Two years ago, Lawrie Inman – a former young gun trader who hauled in seven-figure compensation packages in the pre-crisis boom – gave up his new career as a professional poker player and race horse enthusiast to join hedge fund Tudor Capital’s UK operation.
Now, according to filings on the Financial Conduct Authority, he has departed.
Inman rose to fame by making a £700k profit on single trade when he was just 25 in 2006. He made a huge bet on which direction the five-year German government bond market would move while then European Central Bank president Jean-Claude Trichet was making a speech. It paid off.
Inman traded futures for five years at Marex Financial until he decided to quit trading in 2009 and start the Buffalo Club, which organises poker tournaments in London. That and trading under his own money, playing poker professionally and equine appreciation (he owns six race horses) was how he spent his time until he joined Tudor in August 2013.
The skills to succeed in poker and trading are pretty similar, he told Poker Listings in 2012: “It’s so similar because I can sit at my desk for two weeks and be doing all the right things, and just be losing money,” he said.
“Sometimes I’ll be sat at my desk at the end of the day, thinking I’ve done all the right things and made all the right moves, but I just feel like someone’s kicked me in the knackers, so it’s a lot like poker.”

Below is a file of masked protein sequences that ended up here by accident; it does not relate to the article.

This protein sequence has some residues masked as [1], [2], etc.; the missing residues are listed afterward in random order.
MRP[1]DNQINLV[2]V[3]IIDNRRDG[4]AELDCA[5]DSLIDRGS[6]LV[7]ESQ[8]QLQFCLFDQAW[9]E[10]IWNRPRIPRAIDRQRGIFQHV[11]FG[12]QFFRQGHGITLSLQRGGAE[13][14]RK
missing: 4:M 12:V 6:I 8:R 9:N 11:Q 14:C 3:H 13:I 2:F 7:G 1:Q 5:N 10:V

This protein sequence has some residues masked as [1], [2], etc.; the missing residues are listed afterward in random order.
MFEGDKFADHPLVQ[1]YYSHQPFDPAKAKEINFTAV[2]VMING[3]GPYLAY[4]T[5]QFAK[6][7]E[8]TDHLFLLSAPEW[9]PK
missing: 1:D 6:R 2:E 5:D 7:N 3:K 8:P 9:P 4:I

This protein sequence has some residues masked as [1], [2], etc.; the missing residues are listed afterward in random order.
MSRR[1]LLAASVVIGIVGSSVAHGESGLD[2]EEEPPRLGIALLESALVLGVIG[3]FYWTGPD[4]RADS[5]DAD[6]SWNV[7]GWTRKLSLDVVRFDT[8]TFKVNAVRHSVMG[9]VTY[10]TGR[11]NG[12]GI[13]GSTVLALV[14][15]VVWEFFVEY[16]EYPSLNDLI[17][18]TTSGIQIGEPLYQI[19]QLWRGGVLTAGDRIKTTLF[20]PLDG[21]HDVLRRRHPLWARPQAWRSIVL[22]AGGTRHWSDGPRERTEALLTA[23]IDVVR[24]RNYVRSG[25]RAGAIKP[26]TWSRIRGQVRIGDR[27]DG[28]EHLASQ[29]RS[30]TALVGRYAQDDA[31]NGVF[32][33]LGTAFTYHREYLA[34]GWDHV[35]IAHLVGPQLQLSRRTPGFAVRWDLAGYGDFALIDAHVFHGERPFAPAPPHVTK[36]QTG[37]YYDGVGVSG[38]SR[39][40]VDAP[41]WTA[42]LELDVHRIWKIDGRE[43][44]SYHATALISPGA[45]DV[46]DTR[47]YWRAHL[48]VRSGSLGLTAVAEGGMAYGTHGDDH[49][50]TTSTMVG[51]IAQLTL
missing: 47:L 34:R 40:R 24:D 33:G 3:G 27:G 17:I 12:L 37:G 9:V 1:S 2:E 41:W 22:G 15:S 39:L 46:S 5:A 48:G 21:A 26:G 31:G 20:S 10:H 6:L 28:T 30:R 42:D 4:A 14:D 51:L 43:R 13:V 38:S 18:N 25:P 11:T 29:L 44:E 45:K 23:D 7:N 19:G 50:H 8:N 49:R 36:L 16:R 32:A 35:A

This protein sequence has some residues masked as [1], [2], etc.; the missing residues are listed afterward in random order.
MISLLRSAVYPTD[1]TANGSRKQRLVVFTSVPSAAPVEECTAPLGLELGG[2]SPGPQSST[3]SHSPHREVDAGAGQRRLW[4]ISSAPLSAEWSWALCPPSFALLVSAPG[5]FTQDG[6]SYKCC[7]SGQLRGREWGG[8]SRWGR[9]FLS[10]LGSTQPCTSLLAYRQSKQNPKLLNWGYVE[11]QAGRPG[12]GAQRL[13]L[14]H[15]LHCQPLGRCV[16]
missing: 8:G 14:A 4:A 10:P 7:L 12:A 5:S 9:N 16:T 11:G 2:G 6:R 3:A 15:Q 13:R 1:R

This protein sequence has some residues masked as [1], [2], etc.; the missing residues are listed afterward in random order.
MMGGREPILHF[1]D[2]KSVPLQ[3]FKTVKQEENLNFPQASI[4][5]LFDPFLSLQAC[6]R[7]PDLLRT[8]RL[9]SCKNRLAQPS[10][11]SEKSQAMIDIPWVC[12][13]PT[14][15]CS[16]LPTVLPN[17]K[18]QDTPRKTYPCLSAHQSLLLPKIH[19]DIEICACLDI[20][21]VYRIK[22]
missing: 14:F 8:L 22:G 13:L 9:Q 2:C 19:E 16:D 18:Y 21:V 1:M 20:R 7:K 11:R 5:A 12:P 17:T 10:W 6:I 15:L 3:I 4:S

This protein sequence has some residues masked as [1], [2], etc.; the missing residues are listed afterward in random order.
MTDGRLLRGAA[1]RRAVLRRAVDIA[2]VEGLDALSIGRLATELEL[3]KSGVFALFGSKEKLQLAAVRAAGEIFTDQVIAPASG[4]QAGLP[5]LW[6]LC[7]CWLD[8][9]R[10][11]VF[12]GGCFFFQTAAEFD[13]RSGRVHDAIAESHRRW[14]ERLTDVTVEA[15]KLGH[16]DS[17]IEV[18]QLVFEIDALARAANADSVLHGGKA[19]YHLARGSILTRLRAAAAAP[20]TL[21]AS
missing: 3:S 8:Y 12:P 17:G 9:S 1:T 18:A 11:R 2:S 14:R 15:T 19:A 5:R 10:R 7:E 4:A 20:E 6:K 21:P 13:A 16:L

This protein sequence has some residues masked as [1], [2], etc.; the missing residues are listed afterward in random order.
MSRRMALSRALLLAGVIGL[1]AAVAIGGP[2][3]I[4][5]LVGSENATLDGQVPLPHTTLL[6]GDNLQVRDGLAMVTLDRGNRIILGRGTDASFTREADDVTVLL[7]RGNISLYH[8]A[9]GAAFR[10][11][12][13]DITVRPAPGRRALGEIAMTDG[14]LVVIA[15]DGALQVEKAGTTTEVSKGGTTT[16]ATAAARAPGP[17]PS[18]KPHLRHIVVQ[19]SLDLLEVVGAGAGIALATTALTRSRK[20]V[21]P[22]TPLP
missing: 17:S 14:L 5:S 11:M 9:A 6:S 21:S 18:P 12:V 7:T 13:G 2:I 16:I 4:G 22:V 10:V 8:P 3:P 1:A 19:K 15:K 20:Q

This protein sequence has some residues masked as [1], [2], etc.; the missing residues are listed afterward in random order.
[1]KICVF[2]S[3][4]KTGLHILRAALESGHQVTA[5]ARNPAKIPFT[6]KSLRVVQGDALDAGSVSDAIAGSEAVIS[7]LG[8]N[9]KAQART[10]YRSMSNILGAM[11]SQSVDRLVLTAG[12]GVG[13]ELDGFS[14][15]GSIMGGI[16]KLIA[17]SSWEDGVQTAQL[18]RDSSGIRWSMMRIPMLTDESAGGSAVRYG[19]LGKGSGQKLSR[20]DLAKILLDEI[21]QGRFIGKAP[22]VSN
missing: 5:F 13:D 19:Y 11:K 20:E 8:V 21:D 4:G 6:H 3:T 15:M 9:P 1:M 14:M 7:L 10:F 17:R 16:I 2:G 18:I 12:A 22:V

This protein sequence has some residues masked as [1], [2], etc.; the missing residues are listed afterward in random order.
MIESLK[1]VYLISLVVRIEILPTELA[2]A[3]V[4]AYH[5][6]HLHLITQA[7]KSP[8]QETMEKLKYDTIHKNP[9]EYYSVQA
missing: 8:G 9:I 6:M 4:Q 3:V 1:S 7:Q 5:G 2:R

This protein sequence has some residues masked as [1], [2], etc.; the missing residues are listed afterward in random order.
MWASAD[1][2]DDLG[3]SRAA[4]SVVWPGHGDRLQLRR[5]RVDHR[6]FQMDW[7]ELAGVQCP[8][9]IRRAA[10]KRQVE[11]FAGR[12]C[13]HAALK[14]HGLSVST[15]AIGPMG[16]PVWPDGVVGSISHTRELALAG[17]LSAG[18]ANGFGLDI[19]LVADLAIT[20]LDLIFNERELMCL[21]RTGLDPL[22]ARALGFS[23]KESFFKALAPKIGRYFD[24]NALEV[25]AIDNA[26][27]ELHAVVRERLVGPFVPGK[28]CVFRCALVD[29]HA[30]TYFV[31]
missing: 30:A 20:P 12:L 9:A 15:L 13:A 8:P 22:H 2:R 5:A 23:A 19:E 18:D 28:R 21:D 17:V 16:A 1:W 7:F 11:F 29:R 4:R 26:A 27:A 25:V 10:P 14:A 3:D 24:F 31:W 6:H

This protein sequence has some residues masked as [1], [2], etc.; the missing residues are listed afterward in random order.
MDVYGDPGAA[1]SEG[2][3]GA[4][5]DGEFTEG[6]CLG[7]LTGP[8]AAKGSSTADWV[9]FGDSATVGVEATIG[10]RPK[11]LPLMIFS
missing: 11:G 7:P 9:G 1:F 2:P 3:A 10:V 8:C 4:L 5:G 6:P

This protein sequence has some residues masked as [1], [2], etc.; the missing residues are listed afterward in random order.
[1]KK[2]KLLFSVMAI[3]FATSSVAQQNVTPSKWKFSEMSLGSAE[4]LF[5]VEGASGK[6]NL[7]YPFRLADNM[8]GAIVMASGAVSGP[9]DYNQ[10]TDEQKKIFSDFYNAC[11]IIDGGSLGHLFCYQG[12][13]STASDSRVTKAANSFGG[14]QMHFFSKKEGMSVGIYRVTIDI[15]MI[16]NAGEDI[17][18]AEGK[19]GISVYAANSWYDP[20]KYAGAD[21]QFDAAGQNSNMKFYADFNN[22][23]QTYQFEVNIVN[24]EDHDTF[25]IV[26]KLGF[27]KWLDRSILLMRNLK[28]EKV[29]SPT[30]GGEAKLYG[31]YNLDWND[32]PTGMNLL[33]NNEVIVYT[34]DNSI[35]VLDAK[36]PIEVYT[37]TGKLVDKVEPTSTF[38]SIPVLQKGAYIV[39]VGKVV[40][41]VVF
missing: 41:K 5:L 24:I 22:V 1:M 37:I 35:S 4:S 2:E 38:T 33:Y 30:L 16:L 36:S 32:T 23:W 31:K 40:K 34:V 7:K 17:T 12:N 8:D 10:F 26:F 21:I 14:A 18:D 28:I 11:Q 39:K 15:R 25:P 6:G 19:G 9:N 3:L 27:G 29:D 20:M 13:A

But hedge funds don’t hire poker players, do they? Well, yes actually. Most recently, Brevan Howard hired Alexios Zervos, a former professional poker player, as a trader for its London office in July.
David Einhorn, founder of Greenlight Capital, was a competitor in the World Series of Poker, while Talal Shakerchi, who runs Meditor Capital Management, also takes on the professionals. Steve Kuhn of Pine River Investments, John Rogers from Ariel Investments and Jim Chanos of Kynikos Associates are players.
Steven Cohen, founder of SAC Capital, also told the Wall Street Journal in 2006 that poker “taught me how to take risks”.